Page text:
Suggested preparation: At least 3 months prior to departure, it is recommended that you undertake 45mins – 1 hour of aerobic exercise, three to four times a week. Some potential exercises that could be beneficial include hill walking with a backpack on over variable terrain and weather conditions, as well as running and cycling dependent on the activity you plan on undertaking.
This category of tours involves trekking, kayaking, cycling or other adventure activities in remote areas for up to 8 to 10 hours a day. It is important to note that with the remoteness of some regions comes a variety of other challenges such as variable weather conditions, accommodation as well as facilities. You must have an excellent level of fitness and good health to be able to partake in this category of tour. You must have confidence in your own ability and be in good physical condition. Includes extended periods of endurance.
Suggested preparation: At least 3 to 4 months of strenuous exercise, four times a week. When preparing for treks it would be beneficial to participate in hill walks with a weighted day pack (approximately 5-8 kg) once a week for aerobic fitness and strengthening of leg muscles. It is also important to do this on variable terrain to prepare for challenging adventures. When preparing for cycling adventures, regular bike riding (at least 4 to 5 times a week for 1-4 hours is essential). It is also important to cycle on uneven surfaces or even participate in other aerobic exercises such as running or swimming to build up strength and stamina. Altitude may also be a factor in these tours.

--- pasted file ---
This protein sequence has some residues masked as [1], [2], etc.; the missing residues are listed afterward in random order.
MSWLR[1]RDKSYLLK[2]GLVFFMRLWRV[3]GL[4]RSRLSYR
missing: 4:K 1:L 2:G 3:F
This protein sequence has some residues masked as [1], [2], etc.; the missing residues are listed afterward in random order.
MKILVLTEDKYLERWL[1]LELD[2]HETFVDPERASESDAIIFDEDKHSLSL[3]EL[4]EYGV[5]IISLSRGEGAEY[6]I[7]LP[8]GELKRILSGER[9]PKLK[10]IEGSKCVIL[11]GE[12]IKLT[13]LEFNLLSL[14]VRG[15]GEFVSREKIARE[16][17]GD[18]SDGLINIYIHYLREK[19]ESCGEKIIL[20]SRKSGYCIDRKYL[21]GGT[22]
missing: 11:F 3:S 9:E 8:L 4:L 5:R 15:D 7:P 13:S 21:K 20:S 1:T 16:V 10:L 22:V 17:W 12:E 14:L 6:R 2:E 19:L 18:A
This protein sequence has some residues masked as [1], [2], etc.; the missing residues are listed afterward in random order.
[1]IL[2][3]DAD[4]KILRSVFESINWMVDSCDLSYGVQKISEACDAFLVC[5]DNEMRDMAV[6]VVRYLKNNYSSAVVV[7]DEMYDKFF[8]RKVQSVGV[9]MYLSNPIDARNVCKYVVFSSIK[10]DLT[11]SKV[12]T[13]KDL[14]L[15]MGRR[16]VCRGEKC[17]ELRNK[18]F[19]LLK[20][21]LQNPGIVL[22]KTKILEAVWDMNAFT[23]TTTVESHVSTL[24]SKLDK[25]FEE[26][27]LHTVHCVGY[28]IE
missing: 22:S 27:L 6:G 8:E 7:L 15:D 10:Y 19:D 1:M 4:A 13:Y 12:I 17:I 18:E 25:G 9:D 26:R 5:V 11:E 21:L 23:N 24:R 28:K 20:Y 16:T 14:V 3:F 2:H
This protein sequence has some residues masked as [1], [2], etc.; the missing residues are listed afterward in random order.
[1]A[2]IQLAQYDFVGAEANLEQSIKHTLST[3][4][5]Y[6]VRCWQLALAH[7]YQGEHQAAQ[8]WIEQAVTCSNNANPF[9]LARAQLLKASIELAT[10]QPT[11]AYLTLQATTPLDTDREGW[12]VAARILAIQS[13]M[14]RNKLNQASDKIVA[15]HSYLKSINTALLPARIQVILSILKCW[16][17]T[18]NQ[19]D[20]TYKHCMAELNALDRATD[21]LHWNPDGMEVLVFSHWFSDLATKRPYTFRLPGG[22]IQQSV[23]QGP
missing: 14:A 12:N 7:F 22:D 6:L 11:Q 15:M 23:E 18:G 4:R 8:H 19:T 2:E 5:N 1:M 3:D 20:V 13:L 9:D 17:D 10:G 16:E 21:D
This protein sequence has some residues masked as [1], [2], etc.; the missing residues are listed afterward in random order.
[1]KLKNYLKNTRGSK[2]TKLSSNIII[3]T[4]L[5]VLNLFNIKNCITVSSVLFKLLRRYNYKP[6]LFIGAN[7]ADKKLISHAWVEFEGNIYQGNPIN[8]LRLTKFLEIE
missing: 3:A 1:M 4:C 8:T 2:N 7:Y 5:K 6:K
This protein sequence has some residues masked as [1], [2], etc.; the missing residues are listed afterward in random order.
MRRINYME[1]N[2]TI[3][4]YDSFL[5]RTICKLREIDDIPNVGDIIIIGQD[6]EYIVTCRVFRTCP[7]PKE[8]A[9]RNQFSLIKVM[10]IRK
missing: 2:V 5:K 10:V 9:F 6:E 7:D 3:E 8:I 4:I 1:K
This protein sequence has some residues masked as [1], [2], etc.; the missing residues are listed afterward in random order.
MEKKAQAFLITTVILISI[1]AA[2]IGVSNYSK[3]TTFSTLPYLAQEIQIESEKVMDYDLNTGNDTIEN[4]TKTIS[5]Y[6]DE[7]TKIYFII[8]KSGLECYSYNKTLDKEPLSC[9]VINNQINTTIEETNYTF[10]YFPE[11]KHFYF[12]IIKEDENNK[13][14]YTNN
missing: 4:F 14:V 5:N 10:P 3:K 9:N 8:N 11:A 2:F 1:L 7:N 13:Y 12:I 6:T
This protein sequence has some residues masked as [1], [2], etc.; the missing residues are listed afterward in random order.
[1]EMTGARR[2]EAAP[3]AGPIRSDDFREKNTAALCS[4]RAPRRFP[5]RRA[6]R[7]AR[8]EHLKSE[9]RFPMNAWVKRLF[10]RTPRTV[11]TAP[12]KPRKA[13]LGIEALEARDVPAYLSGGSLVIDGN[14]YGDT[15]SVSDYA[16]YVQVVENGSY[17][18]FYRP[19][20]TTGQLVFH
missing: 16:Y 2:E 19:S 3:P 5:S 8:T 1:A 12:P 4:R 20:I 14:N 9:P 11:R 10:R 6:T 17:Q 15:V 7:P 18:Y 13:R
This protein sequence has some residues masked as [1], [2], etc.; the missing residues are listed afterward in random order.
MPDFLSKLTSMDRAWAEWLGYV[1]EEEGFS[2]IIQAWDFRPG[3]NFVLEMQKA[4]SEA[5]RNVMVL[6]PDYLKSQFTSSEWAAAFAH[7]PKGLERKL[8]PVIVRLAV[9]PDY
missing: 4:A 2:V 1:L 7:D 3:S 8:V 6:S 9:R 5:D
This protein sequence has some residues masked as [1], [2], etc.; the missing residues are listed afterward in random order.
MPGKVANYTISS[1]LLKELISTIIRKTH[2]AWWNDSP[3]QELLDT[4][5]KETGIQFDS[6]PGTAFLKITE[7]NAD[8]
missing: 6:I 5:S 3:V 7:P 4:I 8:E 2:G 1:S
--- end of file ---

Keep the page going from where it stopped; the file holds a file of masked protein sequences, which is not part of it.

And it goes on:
This category of tour often involves extreme trekking, cycling or other extreme adventure activities. It is important to expect remote and poorly defined tracks and to be prepared for variable weather conditions for 10 to 12 hours per day (may sometimes be more depending on weather and altitude). These adventures are suitable for travellers who have prior experience in strenuous travel and activities, are extremely fit and have excellent health. It is also important to note that some of the terrain on these adventures will involve trekking in snow, at high attitude levels and may require technical equipment.
Suggested preparation: It is important to note that physical fitness should be an ongoing activity, commencing around 5-6 months prior to departure, or even before if you have no prior fitness. Exercise should focus on building maximum endurance and stamina. Four to five hard sessions of 40-60 mins per week should be completed and can include exercises such as going to the gym, running, swimming or cycling to focus on building aerobic stamina. It could also be beneficial to prepare by hiking on rough terrain, in extreme weather conditions or partake in altitude training.